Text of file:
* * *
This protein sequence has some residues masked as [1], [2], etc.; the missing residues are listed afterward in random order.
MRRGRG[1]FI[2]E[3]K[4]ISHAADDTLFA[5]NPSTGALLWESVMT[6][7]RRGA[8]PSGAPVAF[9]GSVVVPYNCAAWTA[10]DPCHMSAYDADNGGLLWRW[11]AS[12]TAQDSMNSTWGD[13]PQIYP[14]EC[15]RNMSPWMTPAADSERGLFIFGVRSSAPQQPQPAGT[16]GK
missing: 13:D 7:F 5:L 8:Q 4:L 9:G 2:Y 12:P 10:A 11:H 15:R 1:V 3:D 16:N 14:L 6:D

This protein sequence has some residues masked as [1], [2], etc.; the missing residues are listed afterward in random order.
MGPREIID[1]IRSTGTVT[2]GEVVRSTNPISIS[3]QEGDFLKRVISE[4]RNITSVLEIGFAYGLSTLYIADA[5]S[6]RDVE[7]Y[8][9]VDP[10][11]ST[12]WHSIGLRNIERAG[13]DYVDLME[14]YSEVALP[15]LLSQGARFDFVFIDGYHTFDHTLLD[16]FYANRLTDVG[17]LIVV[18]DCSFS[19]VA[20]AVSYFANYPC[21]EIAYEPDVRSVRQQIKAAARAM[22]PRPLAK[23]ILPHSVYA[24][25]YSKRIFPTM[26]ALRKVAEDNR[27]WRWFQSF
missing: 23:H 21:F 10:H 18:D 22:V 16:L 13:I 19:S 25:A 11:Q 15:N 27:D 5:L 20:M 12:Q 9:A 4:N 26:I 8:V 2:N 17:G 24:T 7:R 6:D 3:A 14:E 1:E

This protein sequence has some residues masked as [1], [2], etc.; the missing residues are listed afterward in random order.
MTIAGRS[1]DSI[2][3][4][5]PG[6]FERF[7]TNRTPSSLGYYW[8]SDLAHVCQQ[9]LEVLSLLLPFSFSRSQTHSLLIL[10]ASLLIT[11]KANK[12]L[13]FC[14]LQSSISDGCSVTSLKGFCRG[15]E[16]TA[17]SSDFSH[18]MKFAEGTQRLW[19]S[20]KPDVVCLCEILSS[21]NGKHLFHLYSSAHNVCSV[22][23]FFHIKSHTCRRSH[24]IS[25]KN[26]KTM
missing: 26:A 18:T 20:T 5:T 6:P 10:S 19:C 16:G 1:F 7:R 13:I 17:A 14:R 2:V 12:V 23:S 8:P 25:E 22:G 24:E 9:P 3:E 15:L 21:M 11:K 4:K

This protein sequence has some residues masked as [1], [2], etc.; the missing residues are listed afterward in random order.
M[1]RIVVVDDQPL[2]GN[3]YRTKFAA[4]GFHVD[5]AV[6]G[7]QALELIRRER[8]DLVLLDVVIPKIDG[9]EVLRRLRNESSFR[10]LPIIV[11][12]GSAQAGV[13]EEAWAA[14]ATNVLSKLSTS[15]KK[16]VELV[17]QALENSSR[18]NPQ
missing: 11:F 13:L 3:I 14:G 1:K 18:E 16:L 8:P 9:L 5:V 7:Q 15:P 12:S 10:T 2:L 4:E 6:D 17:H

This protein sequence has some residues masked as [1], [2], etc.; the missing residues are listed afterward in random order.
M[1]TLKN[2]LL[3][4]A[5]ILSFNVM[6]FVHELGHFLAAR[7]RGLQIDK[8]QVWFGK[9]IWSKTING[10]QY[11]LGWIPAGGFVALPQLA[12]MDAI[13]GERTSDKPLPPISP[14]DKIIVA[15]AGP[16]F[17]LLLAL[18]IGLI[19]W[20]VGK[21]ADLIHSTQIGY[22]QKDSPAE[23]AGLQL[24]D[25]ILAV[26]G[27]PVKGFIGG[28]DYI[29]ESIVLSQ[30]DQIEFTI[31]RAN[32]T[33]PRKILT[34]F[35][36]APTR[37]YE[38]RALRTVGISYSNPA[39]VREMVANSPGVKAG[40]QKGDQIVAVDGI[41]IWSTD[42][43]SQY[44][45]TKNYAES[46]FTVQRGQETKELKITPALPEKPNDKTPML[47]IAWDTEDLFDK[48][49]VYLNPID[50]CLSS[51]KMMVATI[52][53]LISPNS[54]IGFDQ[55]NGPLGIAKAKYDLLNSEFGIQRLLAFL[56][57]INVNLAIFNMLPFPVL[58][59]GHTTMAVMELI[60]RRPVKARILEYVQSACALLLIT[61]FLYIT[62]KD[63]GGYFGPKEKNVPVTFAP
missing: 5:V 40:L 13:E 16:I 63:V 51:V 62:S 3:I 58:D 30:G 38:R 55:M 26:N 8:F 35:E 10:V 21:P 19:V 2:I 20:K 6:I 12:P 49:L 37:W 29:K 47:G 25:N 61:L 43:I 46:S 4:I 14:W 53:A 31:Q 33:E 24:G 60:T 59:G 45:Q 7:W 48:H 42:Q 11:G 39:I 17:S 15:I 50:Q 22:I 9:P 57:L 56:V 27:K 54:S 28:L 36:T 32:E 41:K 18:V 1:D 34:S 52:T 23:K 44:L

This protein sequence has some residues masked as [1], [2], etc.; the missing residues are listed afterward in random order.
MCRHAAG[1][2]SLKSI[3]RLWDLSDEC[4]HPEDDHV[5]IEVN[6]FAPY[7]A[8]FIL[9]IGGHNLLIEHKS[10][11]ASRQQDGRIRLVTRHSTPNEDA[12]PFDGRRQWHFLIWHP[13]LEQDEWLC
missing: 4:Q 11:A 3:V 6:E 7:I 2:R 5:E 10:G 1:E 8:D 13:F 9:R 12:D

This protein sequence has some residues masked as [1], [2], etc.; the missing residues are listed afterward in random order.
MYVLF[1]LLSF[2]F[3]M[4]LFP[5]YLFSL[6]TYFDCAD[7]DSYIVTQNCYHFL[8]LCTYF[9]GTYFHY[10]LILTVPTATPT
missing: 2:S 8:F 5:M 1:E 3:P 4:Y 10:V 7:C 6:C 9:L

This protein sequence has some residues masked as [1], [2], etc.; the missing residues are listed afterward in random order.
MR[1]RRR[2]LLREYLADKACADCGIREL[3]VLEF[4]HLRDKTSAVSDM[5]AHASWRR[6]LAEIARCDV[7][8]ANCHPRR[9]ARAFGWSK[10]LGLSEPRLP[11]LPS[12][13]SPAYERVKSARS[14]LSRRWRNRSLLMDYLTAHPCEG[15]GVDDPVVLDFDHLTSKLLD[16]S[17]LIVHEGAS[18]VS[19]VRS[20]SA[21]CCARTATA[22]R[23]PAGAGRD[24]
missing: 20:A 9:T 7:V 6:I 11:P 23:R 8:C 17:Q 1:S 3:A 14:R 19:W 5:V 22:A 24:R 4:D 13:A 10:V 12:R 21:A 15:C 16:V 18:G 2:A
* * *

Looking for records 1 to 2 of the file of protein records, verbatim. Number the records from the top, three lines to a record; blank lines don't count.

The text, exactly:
This protein sequence has some residues masked as [1], [2], etc.; the missing residues are listed afterward in random order.
MRRGRG[1]FI[2]E[3]K[4]ISHAADDTLFA[5]NPSTGALLWESVMT[6][7]RRGA[8]PSGAPVAF[9]GSVVVPYNCAAWTA[10]DPCHMSAYDADNGGLLWRW[11]AS[12]TAQDSMNSTWGD[13]PQIYP[14]EC[15]RNMSPWMTPAADSERGLFIFGVRSSAPQQPQPAGT[16]GK
missing: 13:D 7:F 5:L 8:Q 4:L 9:G 2:Y 12:P 10:A 11:H 15:R 1:V 3:D 16:N 14:L 6:D

This protein sequence has some residues masked as [1], [2], etc.; the missing residues are listed afterward in random order.
MGPREIID[1]IRSTGTVT[2]GEVVRSTNPISIS[3]QEGDFLKRVISE[4]RNITSVLEIGFAYGLSTLYIADA[5]S[6]RDVE[7]Y[8][9]VDP[10][11]ST[12]WHSIGLRNIERAG[13]DYVDLME[14]YSEVALP[15]LLSQGARFDFVFIDGYHTFDHTLLD[16]FYANRLTDVG[17]LIVV[18]DCSFS[19]VA[20]AVSYFANYPC[21]EIAYEPDVRSVRQQIKAAARAM[22]PRPLAK[23]ILPHSVYA[24][25]YSKRIFPTM[26]ALRKVAEDNR[27]WRWFQSF
missing: 23:H 21:F 10:H 18:D 22:V 16:L 13:I 19:S 25:A 11:Q 15:N 27:D 5:L 20:M 12:Q 9:A 4:N 26:I 8:V 2:N 17:G 24:T 7:R 6:D 3:A 14:E 1:E